By Tom Still
MADISON – I can’t say whether Big Oil, the mom-and-pop gas station on Main Street or an unholy combination gouged consumers in the aftermath of Hurricane Katrina, but I’m looking forward to the Federal Trade Commission investigation that proposes to find out.
My enthusiasm is only partially based on what the commission may learn about illegal price increases. Mostly, I’m looking forward to what the probe might teach Americans about supply-and-demand economics and the energy-hungry world in which we live.
Responding to pressure from attorneys general in five Midwestern states, including Wisconsin, the FTC said last week it will “scrutinize whether unlawful conduct affecting refinery capacity or other forms of illegal behavior have provided a foundation for price manipulation.” While everyone understands Katrina whacked the U.S. oil coast and played havoc with refineries and distributors, the attorneys general are paid to be suspicious – and they suspect prices rose faster and higher than necessary.
They may be right, but hurricanes in Louisiana are really the least of our long-term troubles when it comes to oil. The bigger storm lies within the market itself.
For a mix of supply and demand reasons that range from China’s booming economy to strained refinery capacity at home, consumers in the United States must assume high gasoline prices are permanent. The price of oil has tripled since September 2001, hovering around $65 per barrel today, and much of that increase appears to be here to stay. Check out www.Oil-price.net, for example, and you’ll read that crude oil price will hit $92.50 per barrel in January 2006 “if the ongoing trend persists.”
Most analysts believe the trend will stick. Christopher Edmonds, director of research for Pritchard Capital Partners, was predicting a perfect storm of energy troubles even before Katrina and Rita hit. Here are factors often listed by Edmonds and others who track energy markets.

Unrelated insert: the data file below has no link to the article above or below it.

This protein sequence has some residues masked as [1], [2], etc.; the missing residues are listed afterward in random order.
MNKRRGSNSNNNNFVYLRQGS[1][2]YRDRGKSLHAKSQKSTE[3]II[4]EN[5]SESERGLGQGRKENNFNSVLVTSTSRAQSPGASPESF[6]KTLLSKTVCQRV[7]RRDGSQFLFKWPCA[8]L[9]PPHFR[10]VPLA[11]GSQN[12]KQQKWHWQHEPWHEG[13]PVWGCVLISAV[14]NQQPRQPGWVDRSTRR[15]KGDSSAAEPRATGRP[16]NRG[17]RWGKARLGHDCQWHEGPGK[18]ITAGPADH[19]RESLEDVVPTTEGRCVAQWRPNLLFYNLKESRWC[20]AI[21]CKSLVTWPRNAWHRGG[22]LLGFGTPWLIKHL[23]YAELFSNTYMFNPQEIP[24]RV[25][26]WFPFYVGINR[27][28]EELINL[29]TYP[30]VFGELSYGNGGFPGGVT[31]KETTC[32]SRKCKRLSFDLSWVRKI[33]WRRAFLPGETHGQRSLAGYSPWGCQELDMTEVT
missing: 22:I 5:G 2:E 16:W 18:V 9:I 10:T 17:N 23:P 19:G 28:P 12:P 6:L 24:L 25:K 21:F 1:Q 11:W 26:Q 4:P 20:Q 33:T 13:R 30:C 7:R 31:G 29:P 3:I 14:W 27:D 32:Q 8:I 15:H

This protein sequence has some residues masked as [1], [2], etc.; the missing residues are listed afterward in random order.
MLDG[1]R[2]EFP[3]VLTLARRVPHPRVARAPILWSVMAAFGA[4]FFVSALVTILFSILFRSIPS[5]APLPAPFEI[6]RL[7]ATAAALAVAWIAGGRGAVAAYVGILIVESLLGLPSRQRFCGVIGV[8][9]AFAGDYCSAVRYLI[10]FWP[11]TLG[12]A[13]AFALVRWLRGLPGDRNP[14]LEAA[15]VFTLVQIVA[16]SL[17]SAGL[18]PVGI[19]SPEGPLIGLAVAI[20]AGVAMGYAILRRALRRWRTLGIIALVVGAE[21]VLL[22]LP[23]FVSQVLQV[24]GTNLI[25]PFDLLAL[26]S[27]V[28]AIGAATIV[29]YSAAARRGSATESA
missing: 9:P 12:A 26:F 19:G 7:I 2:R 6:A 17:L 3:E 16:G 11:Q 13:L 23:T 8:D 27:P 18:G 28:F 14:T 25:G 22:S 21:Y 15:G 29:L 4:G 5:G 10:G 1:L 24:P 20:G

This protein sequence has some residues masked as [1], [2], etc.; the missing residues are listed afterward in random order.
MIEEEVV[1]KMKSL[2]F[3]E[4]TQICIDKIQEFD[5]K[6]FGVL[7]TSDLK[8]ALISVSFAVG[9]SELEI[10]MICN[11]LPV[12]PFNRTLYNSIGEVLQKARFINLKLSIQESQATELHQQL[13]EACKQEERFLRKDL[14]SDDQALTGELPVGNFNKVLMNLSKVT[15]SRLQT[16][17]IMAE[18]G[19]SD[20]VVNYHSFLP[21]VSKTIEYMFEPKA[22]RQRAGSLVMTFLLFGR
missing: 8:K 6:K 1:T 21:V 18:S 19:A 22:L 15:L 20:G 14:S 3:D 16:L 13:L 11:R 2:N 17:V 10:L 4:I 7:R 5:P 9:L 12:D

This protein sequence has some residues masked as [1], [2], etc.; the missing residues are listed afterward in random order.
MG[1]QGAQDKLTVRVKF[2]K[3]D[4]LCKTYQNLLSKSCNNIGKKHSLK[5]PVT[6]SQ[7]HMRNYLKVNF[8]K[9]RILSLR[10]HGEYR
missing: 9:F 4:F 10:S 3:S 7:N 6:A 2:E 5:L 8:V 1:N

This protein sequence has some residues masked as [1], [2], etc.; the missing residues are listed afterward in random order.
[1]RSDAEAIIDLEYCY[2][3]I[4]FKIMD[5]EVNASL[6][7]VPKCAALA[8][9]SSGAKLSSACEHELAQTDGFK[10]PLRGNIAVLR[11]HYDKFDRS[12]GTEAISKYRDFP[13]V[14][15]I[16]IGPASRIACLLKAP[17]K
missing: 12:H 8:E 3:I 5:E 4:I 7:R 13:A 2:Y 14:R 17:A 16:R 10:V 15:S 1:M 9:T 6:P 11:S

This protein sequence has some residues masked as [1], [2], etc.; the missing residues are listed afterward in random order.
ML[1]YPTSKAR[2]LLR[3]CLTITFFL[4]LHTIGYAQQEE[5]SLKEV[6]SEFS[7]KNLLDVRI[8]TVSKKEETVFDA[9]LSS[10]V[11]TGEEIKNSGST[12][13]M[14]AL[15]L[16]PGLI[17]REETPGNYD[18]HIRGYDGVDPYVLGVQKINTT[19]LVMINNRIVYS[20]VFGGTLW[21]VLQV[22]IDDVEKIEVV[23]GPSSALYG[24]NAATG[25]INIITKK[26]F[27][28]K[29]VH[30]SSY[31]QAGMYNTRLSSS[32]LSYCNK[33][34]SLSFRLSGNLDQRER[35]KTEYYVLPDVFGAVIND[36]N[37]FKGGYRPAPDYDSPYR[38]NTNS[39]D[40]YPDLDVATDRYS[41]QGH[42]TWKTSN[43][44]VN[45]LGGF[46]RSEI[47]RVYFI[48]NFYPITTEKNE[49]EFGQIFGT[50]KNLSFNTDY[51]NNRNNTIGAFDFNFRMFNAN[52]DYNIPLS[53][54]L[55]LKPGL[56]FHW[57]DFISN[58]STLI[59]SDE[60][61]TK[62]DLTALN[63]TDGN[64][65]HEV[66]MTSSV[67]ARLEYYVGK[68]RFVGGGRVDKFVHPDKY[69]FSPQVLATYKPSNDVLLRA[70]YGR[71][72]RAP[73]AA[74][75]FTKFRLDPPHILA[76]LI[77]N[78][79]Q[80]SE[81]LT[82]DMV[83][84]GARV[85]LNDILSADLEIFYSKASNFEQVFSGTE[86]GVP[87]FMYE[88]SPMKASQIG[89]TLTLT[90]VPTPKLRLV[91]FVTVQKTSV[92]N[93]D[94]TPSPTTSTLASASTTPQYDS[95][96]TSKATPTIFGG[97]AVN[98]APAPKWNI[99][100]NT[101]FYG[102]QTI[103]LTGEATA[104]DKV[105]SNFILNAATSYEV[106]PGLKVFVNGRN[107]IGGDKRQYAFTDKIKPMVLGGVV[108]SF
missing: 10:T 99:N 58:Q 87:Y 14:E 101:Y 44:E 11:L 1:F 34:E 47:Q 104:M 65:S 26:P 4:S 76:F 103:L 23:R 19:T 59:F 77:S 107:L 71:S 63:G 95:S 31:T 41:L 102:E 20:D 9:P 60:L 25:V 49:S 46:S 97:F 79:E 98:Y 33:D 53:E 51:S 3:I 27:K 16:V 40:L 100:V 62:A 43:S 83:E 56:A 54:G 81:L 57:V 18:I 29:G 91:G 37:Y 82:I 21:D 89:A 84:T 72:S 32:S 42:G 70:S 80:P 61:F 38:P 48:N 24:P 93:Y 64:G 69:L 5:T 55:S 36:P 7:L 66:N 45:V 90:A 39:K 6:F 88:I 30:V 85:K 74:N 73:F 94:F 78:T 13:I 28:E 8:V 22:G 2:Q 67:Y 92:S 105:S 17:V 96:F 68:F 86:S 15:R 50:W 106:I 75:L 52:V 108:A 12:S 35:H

The economic recovery is still under way, so demand is naturally up after a slack period tied to the economic recession.
China and India are becoming big users of oil. Growing economies in both countries has sharply accelerated demand, putting pressures on prices as competition for oil grows. By 2025, some predict, China alone will be using as much oil as the rest of the world uses today.
Production is meeting demand – but only barely. Global consumption is averaging 83 million barrels per day, which is within 1 percentage point of the world’s production and refining capacity.
The world is paying “a terror premium.” That trend began with the Sept. 11, 2001, attacks on the United States and has continued through the Iraq war.
Many oil-producing nations are subject to supply interruptions. Iraq, Iran, Nigeria, Russia and Venezuela are prone to political unrest, labor strikes or government clampdowns.
There have been no major crude oil discoveries in more than a decade. Also, it’s increasingly difficult to drill in areas where reserves are known to exist. Oil that lies within Alaska’s Arctic National Wildlife Refuge could be safely pumped with the help of the latest technologies, but U.S. politicians won’t stand up to environmentalists who have dramatically overstated the risk. Canada’s Athabasca tar sands could be refined at some point, but only if prices remain high enough to justify the investment.
Until Katrina changed the picture, President Bush was stockpiling oil. The federal government’s Strategic Oil Reserves had swelled to nearly 700 million barrels, which is enough to meet the nation’s complete needs for about five weeks at today’s consumption rates. To fill the reserves, government purchases were competing with private reserves.
Finally, the hurricanes have driven home the need to invest in oil production, refining and transportation infrastructure. Edmonds said the worldwide bill for such investments is $568 billion per year between now and 2030 – and that was before Katrina and Rita.
Maybe the attorneys general are right, and they can all look like Eliot Spitzer. But I’m betting the bigger culprits are two characters named “supply” and “demand.”